LOVELAND, Colo. (CBS4) – Large triage tents have been erected outside of emergency rooms throughout Northern Colorado as medical professional prepare for a significant influx of COVID-19 cases. UCHealth’s Medical Center of the Rockies, in Loveland, is one of four UCHealth hospitals in Northern Colorado with a large white triage tent setup feet away from their ER.
MCR joins UCHealth’s Greeley Hospital, Yampa Valley Medical Center and Longs Peak Hospital as locations in Northern Colorado with the tents. UCHealth hospitals in Colorado Springs also have similar setups.
“It is crazy to think we are going to hit something of this volume,” said Jamie Teumer, Medical Director for Emergency Management at MCR.
Teumer told CBS4’s Dillon Thomas this is the first time in his career he has seen hospitals in Colorado taking such action out of fear of the number of coronavirus cases expected. While the number of visitors to the emergency room is dipping, Teumer said the number of people ill from COVID-19 is rising.
“What we are seeing is an uptick in the people that are really sick with the disease,” Teumer said. “This is just another way to kind of move people through the system and not overwhelm it, and not overexpose people.”
CBS4 was given an inside look at the setup in the tent at MCR. In an effort to limit the number of infected people accessing the hospital building, a waiting area and treatment rooms were setup in the tents.
“We can see, easily, 20-to-30 people through in an hour, minimum,” Teumer said. “The concept is that it is a very quick medial screening exam, treat if we need to treat, and then send them home.”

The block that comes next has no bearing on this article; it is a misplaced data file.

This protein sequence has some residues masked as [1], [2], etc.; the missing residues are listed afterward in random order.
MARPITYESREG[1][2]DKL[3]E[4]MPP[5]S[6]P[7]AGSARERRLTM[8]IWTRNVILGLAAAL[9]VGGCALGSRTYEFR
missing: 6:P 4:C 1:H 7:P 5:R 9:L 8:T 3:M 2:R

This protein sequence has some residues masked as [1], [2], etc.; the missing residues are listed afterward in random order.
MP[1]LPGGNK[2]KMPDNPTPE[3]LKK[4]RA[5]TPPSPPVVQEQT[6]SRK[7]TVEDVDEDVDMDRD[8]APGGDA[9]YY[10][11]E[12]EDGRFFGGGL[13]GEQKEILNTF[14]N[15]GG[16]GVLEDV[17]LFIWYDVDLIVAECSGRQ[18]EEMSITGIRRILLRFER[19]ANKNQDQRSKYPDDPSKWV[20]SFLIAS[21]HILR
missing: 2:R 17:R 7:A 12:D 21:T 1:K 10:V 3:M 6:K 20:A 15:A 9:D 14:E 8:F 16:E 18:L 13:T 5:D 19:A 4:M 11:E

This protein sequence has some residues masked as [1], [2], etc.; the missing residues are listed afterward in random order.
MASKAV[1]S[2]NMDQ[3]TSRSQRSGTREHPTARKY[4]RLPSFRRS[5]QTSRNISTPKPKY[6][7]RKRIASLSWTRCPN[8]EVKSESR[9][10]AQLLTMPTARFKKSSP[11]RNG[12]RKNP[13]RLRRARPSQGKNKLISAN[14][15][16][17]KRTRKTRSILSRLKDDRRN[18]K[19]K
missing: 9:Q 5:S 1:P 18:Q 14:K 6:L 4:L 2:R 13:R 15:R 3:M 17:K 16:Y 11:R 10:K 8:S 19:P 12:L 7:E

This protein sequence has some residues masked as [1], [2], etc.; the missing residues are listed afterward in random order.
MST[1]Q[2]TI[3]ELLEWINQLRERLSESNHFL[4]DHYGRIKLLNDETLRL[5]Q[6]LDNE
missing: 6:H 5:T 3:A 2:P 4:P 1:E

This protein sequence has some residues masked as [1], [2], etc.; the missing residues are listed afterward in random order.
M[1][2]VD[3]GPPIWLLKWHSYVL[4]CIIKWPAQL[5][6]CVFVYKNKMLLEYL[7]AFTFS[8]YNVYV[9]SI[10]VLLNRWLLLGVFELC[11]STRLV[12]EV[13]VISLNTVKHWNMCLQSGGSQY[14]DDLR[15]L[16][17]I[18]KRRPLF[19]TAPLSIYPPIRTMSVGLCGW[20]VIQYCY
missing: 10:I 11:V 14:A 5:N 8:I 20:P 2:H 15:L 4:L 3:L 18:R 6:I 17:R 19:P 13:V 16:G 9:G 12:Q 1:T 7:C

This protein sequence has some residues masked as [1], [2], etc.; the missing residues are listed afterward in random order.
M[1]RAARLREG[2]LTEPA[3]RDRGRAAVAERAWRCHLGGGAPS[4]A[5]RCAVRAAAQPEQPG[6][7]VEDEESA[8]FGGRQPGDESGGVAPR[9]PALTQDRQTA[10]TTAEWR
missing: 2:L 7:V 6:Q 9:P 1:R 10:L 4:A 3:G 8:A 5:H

None of the tents are currently in use. However, Teumer said that could change as the coronavirus continues to spread throughout Colorado.
Aside from a shortage of ventilators, Teumer said the tents would give medical professionals everything they need to treat patients, while keeping them out of the hospital.
“UCHealth has always been good at this, in staying ahead of the game. We have been setting up for weeks to do this. Assuming the worst but hoping it doesn’t happen,” Teumer said. “The biggest mistake you can make is not being ready for the worst. I feel comfortable that we are ready for this.”
Teumer said anyone with symptoms is encouraged to self-isolate at home. However, those who have symptoms so significant that they feel they need treatment should not hesitate to visit their local emergency room.